Something that brides might not think about amidst all the hub-bub of planning is preserving their wedding dress, either for a future daughter or relative to wear, or just because you love it! Unfortunately, clothing starts the process of breaking down from the instant you wear it, slow as it may be (we're talking many, many years). The dresses here are from ca. 1880, 1910 and 1960 (all from the fantastic Brooklyn Museum clothing collection at the Metropolitan Museum of Art). Although stunning, look closely and you'll see stains, discoloration, torn tulle and fragile silk.
It's not glamorous, but the reality is that sweat, dirt from the floor, a splash of wine, or an unknown stain (a dropped green bean or a dollop of frosting) will show up years later if not properly cared for. Fear not! There are things you can do to slow down this process.
1. Find a cleaner you trust and who doesn't use PERC, an environmentally harmful substance that dry cleaners have traditionally used. Ask your married friends or the salon you purchased your dress from for recommendations. Hand-cleaning would be best (or a mixture of the two), especially if you have intricate beading or fragile fabrics on your dress. Request a thorough inspection of your dress so you feel confident the cleaner is using the best materials for your specific piece. Do this as soon as possible after your wedding because the longer the stains sit on the fabric, the greater the risk they will be set. Maybe it can be your maid of honor's final duty to drop your dress off at the cleaner you choose while you are sipping a mai tai on your honeymoon!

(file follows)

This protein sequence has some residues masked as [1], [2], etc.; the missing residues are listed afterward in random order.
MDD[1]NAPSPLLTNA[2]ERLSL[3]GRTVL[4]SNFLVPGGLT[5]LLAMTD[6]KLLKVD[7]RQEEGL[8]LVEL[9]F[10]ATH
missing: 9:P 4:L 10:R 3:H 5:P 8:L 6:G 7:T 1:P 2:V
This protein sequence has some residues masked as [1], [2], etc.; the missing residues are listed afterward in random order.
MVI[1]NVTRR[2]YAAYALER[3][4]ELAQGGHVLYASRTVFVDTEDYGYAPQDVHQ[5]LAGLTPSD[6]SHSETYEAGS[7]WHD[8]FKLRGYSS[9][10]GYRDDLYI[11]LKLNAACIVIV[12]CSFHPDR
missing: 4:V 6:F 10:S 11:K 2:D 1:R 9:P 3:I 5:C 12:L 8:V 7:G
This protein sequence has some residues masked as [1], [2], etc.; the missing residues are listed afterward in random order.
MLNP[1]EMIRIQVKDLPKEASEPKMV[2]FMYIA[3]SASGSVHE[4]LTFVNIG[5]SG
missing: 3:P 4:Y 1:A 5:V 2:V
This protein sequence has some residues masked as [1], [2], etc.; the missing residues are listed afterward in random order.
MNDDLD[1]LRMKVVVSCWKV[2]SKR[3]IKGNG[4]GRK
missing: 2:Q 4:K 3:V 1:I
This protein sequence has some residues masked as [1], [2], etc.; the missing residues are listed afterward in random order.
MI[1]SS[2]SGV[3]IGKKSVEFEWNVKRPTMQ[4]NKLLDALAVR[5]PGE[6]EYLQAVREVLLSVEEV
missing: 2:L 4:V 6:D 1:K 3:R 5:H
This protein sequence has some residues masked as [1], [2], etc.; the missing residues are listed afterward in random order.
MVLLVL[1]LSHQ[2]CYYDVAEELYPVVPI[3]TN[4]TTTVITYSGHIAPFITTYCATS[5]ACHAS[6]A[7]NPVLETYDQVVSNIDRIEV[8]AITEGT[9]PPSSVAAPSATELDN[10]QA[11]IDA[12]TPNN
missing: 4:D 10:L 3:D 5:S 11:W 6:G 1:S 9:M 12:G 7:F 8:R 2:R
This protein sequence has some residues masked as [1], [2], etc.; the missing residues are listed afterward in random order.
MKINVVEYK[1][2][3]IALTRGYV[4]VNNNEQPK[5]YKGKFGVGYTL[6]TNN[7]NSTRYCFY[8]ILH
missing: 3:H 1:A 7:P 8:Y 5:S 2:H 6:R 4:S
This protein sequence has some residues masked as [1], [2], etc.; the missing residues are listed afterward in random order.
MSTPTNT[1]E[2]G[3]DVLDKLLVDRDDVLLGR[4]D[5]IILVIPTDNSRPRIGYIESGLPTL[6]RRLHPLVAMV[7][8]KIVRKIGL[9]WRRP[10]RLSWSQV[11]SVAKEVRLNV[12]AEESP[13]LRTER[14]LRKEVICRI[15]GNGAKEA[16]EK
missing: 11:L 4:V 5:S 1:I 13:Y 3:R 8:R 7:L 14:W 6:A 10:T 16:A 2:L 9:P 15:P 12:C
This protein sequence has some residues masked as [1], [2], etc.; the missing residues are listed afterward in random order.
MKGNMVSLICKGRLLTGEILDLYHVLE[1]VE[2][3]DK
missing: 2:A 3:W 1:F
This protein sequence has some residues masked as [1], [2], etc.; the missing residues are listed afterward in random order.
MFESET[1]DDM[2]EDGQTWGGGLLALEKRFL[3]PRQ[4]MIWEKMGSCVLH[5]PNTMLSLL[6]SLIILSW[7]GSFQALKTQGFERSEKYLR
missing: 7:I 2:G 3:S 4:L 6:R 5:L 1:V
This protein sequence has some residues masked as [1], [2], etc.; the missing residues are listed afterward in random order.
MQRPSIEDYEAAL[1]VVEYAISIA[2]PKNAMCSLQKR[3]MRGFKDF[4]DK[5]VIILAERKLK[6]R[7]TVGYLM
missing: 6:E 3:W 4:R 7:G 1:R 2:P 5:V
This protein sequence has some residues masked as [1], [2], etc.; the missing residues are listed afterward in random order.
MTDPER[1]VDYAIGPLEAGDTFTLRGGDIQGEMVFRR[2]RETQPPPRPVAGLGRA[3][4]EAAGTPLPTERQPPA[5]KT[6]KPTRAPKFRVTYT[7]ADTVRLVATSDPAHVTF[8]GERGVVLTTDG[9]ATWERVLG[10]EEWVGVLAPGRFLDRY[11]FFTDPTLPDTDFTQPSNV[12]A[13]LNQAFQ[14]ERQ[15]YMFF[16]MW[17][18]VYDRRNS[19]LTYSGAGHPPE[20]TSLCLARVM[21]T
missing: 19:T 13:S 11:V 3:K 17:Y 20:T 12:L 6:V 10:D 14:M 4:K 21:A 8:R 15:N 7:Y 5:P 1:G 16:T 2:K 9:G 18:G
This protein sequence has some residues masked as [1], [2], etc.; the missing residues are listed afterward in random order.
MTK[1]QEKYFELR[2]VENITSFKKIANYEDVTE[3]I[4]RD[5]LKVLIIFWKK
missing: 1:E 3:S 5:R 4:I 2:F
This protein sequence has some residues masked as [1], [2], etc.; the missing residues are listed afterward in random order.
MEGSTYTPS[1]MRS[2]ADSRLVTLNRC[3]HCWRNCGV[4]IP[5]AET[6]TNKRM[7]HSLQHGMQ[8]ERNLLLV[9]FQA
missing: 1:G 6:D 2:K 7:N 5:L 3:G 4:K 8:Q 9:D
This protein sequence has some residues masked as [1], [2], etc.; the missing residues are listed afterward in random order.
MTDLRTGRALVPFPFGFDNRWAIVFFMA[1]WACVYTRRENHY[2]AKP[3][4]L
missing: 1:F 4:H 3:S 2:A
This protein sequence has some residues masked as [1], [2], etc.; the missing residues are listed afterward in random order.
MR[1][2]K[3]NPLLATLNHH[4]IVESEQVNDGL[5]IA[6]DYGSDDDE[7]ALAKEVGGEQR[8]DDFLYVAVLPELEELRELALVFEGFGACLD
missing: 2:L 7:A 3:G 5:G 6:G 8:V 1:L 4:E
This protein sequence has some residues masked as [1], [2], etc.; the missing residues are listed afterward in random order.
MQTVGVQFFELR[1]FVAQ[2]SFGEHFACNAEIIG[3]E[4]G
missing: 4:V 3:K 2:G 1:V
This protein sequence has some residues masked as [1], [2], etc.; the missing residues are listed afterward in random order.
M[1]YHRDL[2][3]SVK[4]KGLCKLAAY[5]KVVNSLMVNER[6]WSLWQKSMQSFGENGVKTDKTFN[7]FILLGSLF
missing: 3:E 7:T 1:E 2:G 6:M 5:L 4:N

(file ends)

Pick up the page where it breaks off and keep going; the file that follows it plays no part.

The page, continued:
2. Make sure the cleaner you choose uses acid-free tissue or muslin (no plastic please) to wrap your dress, and properly pads the dress. Over time, if silk isn't properly folded, it gets dry and will crack, so every fold needs to be padded with acid-free tissue. Preferably, once padded, the dress would be loosely wrapped in muslin (a non-dyed cotton fabric). This will prevent any dust or other rogue contaminants from settling on your dress. Lastly, the dress should be placed in an acid-free box (no cardboard!!). The Container Store sells archival acid-free boxes you can purchase if your cleaner doesn't have that available.
3. Store your little bundle in a place that is relatively temperature stable (cold is better than hot)and that isn't exposed to drastic temperature changes or humidity fluctuations.
The expense of this process (probably anywhere from $300-$1000, depending on the material and complexity of your dress) is worth it. Your dress, which was possibly a major expense in itself, is a reminder of the happy moments of your wedding day, so treat it as the heirloom it will become.